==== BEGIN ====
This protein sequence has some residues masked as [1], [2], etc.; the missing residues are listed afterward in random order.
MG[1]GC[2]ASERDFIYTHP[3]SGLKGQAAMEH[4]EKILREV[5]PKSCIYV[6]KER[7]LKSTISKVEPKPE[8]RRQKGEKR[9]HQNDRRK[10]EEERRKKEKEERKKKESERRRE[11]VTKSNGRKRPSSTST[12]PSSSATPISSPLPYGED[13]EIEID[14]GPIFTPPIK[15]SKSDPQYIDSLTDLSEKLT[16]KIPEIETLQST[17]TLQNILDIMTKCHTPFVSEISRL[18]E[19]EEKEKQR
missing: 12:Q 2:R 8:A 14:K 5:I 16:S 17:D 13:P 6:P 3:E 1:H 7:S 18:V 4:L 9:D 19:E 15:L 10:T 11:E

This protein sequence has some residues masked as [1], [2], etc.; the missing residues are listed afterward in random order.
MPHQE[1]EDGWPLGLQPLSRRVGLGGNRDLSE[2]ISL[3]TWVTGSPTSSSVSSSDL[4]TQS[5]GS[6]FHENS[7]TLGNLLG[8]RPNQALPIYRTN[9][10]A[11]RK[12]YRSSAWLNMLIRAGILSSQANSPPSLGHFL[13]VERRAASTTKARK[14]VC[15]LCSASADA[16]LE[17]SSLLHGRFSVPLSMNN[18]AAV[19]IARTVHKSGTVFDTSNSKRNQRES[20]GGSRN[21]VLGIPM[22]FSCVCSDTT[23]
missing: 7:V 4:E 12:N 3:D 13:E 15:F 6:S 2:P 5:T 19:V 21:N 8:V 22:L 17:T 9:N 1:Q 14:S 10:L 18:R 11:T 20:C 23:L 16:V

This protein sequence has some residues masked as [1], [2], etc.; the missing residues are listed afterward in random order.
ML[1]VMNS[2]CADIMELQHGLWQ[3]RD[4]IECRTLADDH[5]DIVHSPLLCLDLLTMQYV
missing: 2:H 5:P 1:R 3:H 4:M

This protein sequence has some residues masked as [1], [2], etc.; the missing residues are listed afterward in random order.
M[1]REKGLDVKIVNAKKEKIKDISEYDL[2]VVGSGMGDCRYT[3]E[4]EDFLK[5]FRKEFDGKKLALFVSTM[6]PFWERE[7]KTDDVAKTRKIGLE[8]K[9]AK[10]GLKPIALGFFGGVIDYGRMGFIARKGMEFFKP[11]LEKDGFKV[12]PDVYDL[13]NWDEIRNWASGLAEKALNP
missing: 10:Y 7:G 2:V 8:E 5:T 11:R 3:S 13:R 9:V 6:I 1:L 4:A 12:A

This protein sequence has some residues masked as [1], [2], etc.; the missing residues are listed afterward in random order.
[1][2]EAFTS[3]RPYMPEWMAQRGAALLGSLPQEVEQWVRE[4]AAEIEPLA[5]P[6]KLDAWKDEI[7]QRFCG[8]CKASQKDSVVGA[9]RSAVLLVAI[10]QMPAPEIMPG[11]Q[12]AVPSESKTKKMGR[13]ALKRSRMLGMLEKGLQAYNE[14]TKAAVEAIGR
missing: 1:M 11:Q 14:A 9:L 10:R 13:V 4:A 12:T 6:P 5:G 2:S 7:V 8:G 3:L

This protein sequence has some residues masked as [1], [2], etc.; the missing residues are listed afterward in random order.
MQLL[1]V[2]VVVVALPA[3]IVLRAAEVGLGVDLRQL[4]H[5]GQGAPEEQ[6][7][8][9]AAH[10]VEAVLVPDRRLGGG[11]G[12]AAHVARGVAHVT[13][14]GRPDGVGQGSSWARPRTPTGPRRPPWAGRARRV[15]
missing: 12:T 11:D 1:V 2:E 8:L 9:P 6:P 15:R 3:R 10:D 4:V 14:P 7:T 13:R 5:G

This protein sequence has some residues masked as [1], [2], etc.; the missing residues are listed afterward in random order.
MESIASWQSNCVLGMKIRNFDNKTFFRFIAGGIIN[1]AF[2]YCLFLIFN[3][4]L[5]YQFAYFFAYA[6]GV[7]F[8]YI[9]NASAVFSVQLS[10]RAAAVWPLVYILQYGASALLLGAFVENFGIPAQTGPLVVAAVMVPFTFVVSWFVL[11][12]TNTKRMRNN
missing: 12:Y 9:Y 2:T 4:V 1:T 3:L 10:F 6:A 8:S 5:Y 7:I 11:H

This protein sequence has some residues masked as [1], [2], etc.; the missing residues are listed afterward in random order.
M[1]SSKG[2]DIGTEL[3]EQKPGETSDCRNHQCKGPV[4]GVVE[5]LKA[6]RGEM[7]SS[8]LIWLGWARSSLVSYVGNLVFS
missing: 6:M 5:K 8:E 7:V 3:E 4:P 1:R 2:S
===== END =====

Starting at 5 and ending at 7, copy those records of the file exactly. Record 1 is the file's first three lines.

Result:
This protein sequence has some residues masked as [1], [2], etc.; the missing residues are listed afterward in random order.
[1][2]EAFTS[3]RPYMPEWMAQRGAALLGSLPQEVEQWVRE[4]AAEIEPLA[5]P[6]KLDAWKDEI[7]QRFCG[8]CKASQKDSVVGA[9]RSAVLLVAI[10]QMPAPEIMPG[11]Q[12]AVPSESKTKKMGR[13]ALKRSRMLGMLEKGLQAYNE[14]TKAAVEAIGR
missing: 1:M 11:Q 14:A 9:L 10:R 13:V 4:A 12:T 6:P 5:G 2:S 7:V 8:G 3:L

This protein sequence has some residues masked as [1], [2], etc.; the missing residues are listed afterward in random order.
MQLL[1]V[2]VVVVALPA[3]IVLRAAEVGLGVDLRQL[4]H[5]GQGAPEEQ[6][7][8][9]AAH[10]VEAVLVPDRRLGGG[11]G[12]AAHVARGVAHVT[13][14]GRPDGVGQGSSWARPRTPTGPRRPPWAGRARRV[15]
missing: 12:T 11:D 1:V 2:E 8:L 9:P 6:P 15:R 3:R 10:D 4:V 14:P 7:T 13:R 5:G

This protein sequence has some residues masked as [1], [2], etc.; the missing residues are listed afterward in random order.
MESIASWQSNCVLGMKIRNFDNKTFFRFIAGGIIN[1]AF[2]YCLFLIFN[3][4]L[5]YQFAYFFAYA[6]GV[7]F[8]YI[9]NASAVFSVQLS[10]RAAAVWPLVYILQYGASALLLGAFVENFGIPAQTGPLVVAAVMVPFTFVVSWFVL[11][12]TNTKRMRNN
missing: 12:Y 9:Y 2:T 4:V 1:T 3:L 10:F 6:A 8:S 5:Y 7:I 11:H